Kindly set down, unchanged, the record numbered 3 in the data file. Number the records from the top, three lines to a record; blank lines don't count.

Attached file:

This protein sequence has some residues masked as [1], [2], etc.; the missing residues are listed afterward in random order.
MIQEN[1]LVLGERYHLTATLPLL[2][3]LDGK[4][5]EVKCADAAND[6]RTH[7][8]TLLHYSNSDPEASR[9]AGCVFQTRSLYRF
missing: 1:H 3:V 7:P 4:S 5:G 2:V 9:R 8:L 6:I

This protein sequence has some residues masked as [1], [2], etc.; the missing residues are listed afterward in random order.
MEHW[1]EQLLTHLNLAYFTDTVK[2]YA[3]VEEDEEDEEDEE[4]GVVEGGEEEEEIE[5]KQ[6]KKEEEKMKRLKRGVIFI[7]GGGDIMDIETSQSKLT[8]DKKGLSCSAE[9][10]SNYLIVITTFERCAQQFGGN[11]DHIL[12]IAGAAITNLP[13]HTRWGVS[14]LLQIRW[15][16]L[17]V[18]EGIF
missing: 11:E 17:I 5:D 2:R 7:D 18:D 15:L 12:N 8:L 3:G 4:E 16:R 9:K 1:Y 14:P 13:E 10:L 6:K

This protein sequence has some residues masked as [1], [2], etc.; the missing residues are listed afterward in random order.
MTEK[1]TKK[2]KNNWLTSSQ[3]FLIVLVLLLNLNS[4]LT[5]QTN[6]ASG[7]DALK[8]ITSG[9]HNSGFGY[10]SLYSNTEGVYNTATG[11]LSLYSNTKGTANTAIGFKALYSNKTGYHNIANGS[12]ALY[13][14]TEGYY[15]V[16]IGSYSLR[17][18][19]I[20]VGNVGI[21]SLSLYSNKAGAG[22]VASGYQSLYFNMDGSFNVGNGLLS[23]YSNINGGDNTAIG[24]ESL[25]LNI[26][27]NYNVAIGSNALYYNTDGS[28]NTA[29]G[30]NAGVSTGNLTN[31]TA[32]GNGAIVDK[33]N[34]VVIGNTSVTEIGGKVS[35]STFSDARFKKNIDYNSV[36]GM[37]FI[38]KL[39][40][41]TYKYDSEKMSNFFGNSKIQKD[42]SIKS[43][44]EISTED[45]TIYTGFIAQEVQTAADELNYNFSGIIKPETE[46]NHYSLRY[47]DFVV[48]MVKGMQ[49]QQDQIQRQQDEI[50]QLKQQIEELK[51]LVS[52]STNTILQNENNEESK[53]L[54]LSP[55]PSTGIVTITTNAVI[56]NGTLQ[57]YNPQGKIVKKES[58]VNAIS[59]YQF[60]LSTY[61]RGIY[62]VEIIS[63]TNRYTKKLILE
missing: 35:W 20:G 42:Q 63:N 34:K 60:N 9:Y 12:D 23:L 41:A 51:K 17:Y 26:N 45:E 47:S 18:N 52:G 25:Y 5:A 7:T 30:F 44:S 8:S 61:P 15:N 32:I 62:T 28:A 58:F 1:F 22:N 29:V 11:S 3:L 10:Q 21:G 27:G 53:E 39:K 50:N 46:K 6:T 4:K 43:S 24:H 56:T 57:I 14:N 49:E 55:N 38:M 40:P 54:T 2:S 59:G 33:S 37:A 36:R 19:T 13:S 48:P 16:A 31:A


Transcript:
This protein sequence has some residues masked as [1], [2], etc.; the missing residues are listed afterward in random order.
MTEK[1]TKK[2]KNNWLTSSQ[3]FLIVLVLLLNLNS[4]LT[5]QTN[6]ASG[7]DALK[8]ITSG[9]HNSGFGY[10]SLYSNTEGVYNTATG[11]LSLYSNTKGTANTAIGFKALYSNKTGYHNIANGS[12]ALY[13][14]TEGYY[15]V[16]IGSYSLR[17][18][19]I[20]VGNVGI[21]SLSLYSNKAGAG[22]VASGYQSLYFNMDGSFNVGNGLLS[23]YSNINGGDNTAIG[24]ESL[25]LNI[26][27]NYNVAIGSNALYYNTDGS[28]NTA[29]G[30]NAGVSTGNLTN[31]TA[32]GNGAIVDK[33]N[34]VVIGNTSVTEIGGKVS[35]STFSDARFKKNIDYNSV[36]GM[37]FI[38]KL[39][40][41]TYKYDSEKMSNFFGNSKIQKD[42]SIKS[43][44]EISTED[45]TIYTGFIAQEVQTAADELNYNFSGIIKPETE[46]NHYSLRY[47]DFVV[48]MVKGMQ[49]QQDQIQRQQDEI[50]QLKQQIEELK[51]LVS[52]STNTILQNENNEESK[53]L[54]LSP[55]PSTGIVTITTNAVI[56]NGTLQ[57]YNPQGKIVKKES[58]VNAIS[59]YQF[60]LSTY[61]RGIY[62]VEIIS[63]TNRYTKKLILE
missing: 35:W 20:G 42:Q 63:N 34:K 60:N 9:Y 12:D 23:L 41:A 51:K 17:Y 26:N 45:E 47:S 18:N 52:G 25:Y 5:A 7:T 30:F 44:S 8:S 61:P 15:N 32:I 62:T 28:A 58:F 1:F 22:N 29:V 11:S 3:L 10:Q 21:G 27:G 53:E 39:K 50:N 46:K 6:T 4:K 43:S 24:H 56:T 57:I 14:N 49:E 55:N 38:M 40:P 54:T 2:S 59:G 33:S 37:A 36:R 19:T 13:S 48:P 16:A 31:A